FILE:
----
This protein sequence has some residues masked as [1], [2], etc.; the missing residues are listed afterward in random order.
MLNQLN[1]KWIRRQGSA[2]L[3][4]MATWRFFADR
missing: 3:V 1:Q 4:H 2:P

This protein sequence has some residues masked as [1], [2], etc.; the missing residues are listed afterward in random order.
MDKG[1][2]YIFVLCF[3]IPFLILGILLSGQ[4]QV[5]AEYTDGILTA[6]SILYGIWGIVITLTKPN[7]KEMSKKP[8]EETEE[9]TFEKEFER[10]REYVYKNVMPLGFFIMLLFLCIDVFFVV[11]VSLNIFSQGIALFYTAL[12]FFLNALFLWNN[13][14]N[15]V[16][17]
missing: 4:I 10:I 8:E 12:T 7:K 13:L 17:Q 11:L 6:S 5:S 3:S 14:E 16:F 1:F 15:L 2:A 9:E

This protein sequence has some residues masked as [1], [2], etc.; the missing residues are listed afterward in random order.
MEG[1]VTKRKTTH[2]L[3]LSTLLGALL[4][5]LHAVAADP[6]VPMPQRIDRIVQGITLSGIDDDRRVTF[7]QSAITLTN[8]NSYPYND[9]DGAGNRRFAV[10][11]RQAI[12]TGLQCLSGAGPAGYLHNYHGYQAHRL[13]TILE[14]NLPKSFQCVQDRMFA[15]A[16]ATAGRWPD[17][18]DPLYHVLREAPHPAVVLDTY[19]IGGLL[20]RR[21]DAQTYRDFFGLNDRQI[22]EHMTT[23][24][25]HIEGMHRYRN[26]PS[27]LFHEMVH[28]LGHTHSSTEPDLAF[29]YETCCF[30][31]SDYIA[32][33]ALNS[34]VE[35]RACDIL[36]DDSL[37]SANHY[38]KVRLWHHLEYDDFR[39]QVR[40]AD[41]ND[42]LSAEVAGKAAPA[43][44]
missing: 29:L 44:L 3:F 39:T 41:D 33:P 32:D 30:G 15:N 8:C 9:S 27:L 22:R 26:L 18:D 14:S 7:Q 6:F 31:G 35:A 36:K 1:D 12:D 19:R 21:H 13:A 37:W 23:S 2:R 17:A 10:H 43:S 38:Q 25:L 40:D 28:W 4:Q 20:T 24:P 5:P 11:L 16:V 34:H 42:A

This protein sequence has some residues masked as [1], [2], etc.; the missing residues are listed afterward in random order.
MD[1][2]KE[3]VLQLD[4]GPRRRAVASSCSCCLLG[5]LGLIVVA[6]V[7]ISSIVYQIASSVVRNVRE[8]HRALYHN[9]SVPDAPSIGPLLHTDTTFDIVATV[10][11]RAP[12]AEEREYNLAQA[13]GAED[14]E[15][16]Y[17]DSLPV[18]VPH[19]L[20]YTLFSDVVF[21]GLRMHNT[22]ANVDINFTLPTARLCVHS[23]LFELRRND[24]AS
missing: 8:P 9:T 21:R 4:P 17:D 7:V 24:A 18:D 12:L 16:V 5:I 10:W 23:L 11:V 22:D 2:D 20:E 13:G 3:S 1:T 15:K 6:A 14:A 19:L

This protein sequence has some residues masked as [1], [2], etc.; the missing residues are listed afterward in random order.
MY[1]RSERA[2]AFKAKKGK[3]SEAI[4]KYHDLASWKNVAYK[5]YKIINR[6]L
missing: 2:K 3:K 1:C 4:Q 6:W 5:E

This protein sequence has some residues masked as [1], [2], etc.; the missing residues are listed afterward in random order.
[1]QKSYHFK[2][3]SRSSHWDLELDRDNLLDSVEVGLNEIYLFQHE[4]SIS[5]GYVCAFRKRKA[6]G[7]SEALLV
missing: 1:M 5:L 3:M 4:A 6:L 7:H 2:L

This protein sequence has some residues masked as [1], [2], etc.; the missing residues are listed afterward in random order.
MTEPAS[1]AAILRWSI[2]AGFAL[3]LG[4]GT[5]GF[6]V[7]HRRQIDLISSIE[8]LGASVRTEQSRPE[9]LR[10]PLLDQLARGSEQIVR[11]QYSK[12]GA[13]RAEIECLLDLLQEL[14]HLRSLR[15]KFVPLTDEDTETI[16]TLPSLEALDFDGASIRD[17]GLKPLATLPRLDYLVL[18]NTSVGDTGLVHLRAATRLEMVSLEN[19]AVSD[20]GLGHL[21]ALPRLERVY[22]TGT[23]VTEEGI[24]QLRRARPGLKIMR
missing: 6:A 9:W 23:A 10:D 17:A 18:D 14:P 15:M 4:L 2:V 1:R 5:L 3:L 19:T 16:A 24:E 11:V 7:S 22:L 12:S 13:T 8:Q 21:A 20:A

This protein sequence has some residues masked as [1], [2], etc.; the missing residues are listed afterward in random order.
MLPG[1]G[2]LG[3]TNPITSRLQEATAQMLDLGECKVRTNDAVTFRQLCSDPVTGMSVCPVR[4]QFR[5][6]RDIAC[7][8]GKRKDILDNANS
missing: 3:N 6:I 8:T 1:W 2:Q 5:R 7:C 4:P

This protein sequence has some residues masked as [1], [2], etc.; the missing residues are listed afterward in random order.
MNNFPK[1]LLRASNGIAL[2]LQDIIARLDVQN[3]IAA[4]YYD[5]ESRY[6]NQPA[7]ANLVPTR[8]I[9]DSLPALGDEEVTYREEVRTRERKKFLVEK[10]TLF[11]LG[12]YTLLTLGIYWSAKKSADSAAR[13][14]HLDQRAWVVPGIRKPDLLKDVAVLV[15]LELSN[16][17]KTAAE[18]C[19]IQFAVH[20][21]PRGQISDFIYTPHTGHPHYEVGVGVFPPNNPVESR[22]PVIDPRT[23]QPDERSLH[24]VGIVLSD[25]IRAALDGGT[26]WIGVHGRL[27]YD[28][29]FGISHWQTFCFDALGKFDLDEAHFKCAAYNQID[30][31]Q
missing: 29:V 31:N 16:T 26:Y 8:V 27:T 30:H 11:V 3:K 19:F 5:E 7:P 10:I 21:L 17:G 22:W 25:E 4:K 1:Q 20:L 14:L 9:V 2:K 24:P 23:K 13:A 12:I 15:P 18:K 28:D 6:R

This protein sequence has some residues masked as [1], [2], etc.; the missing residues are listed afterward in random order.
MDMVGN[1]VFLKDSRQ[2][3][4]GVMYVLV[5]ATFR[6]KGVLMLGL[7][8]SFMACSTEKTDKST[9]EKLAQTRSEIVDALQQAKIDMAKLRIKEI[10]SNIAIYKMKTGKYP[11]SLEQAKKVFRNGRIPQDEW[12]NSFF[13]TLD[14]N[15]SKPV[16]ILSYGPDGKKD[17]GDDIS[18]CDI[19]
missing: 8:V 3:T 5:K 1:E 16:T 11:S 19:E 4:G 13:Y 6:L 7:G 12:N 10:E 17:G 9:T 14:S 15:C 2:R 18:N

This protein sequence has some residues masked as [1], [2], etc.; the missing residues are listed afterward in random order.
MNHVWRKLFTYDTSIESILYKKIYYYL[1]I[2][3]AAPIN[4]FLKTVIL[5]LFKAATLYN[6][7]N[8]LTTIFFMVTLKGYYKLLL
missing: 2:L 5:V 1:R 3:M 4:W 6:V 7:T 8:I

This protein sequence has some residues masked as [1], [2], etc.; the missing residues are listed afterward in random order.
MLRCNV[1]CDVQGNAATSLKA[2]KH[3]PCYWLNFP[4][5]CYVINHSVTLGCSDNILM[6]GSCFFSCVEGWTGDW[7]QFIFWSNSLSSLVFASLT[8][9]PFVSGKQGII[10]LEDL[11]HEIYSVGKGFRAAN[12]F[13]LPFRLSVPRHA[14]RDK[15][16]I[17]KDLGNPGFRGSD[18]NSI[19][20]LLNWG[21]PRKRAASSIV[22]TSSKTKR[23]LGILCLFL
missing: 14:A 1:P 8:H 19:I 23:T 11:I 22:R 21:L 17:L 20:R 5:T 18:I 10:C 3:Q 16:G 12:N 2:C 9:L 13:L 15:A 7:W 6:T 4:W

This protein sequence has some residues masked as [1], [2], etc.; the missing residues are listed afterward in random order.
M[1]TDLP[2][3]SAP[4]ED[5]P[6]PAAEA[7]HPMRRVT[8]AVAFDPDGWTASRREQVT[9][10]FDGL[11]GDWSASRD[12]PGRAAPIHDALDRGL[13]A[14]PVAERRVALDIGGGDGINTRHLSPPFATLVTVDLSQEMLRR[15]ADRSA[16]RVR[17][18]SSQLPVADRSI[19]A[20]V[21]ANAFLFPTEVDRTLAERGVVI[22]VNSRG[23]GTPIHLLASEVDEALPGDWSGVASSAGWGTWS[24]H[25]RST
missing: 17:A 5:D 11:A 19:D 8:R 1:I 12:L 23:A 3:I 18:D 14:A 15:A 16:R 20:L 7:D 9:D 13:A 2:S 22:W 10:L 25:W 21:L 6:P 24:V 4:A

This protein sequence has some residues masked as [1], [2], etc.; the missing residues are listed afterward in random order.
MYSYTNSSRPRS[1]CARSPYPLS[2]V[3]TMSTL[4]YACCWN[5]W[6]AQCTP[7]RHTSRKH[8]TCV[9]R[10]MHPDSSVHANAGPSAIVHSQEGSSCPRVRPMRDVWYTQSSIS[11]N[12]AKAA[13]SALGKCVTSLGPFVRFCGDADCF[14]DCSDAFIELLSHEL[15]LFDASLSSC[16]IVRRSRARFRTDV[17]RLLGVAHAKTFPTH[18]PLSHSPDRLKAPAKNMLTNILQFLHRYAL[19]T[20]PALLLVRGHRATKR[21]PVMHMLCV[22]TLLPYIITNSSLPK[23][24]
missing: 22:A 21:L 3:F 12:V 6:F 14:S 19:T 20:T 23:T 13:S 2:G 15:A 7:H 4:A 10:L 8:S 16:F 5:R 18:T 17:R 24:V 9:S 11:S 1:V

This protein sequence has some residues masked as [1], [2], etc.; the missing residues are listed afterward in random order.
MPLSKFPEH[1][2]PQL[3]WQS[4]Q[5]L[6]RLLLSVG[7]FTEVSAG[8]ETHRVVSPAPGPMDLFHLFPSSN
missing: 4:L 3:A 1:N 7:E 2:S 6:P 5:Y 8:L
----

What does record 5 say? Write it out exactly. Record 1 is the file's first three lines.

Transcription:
This protein sequence has some residues masked as [1], [2], etc.; the missing residues are listed afterward in random order.
MY[1]RSERA[2]AFKAKKGK[3]SEAI[4]KYHDLASWKNVAYK[5]YKIINR[6]L
missing: 2:K 3:K 1:C 4:Q 6:W 5:E